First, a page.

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Entries in iron (2)


The Importance of Vitamin C

In my "Bladder & Pelvic Floor Health" class I always expound the importance of vitamin C because it is involved in so many metabolic processes, making appropriate levels essential to optimal health. How much is appropriate is debated but I generally recommend at least several thousand mg per day. In the past several years studies have shown that vitamin C intake is also important in preventing diseases of aging such as Alzheimer's, Parkinson's and atherosclerosis.

Much of the research has focused on the role of increased dietary nonheme (not derived from hemoglobin) iron intake and disturbed iron metabolism due to mutated genes. [1]  Excess iron catalyzes the production of free radicals, plays a role in lipid peroxidation and can lead to deposition and neurodegeneration. Normally excesses pass through the digestive system. A leaky gut or a disruption in absorption may occur due to another pathogensis and allow the excess iron to pass into the bloodstream. This risk is much higher for people who have low vitamin C intake. Most of the excess dietary nonheme iron came from fortified cereals. [2] [3]

This begs the question of what levels of vitamin C these studies consider to be low. Various organizations recommend anywhere from 40mg/day to 100mg/day. [4] Most practitioners agree that these levels are enough maintain life, but not sufficient to maintain optimal functional health. It also highlights the importance of combining iron intake with that of vitamin C; vitamin C aids in the absorption of iron. Those foods high in nonheme iron (leafy greens and cruciferous veggies) are typically also high in vitamin C.  Mother Nature knows. Cereal manufacturers, on the other hand, don't fortify with vitamin C.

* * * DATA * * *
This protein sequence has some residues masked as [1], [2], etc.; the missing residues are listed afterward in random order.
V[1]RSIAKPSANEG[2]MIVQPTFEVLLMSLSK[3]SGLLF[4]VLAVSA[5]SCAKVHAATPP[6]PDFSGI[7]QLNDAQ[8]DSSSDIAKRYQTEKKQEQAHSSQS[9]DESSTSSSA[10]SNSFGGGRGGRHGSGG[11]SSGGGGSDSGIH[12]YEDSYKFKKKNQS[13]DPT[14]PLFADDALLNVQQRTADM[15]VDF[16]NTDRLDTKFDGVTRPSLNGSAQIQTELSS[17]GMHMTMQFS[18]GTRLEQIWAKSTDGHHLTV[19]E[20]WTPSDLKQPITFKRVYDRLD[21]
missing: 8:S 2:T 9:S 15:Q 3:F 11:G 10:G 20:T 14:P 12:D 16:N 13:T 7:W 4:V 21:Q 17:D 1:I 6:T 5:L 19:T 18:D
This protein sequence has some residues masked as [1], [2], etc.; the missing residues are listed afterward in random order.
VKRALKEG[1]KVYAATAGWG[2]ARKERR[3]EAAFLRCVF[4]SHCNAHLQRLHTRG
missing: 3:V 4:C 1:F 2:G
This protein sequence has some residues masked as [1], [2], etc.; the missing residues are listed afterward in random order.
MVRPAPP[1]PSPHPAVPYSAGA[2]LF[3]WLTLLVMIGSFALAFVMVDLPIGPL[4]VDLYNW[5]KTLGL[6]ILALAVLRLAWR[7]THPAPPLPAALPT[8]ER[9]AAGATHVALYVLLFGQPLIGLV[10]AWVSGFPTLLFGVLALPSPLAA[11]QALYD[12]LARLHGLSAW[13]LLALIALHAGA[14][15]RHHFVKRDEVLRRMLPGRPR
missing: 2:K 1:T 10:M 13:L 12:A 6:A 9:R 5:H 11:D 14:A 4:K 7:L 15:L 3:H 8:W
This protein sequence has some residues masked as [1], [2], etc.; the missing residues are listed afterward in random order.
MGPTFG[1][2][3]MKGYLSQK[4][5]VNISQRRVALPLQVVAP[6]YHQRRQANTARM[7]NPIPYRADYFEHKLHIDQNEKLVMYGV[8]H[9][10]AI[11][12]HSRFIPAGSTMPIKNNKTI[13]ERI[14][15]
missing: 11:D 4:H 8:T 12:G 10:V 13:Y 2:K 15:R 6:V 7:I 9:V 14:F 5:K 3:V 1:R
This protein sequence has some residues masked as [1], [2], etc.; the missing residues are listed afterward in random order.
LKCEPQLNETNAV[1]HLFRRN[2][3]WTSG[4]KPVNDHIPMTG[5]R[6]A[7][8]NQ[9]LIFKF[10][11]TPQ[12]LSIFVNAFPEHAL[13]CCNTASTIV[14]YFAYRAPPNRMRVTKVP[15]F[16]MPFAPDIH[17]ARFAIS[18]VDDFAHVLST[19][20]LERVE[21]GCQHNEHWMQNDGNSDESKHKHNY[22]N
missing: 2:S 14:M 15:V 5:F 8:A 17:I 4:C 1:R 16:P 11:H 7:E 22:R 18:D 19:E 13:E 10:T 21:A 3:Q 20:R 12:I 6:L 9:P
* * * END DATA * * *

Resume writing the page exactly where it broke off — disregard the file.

Excess dietary copper has also been implicated in Alzheimer's. [5] 

The pathogenesis of these diseases of aging is still unknown but one can conclude that taking mineral supplements is unnecessary (for well-fed Westerners) and possibly risky. Taking measures to keep your gut healthy (eating fermented foods, taking probiotics, following a gluten-free diet if you're diagnosed as celiac) may prevent a leaky gut from allowing over-absorption of minerals. A healthy lifestyle will protect against pathological genetic expression. And finally, the antioxidant vitamin C has been shown, many times over, to be protective against these diseases. Take much vitamin C.



Snacks: sunflower seeds

I was delighted to find, while snacking on some sunflower seeds, just how nutritious they are. I have roasted, salted seeds for snacking and raw, unsalted seeds for adding to stir-fries. They are pretty comparable:

one serving is 1/4 cup

Raw, unsalted:  Calories 190,  16g fat (1.5g saturated fat; 0g trans fats),  8g protein

Roasted, salted:  Calories 200,  18g fat (2g saturated fat; 0g trans fats),  7g protein

Both options offer 10% daily value of iron and 61% daily value of vitamin E (anti-oxidant great for hair & skin).

It's difficult to find foods that are high in iron and I think the amount of protein is laudable, especially as compared to the fat content. The high fat content is from the "good fats" and will fill you up so that you don't go after those chips.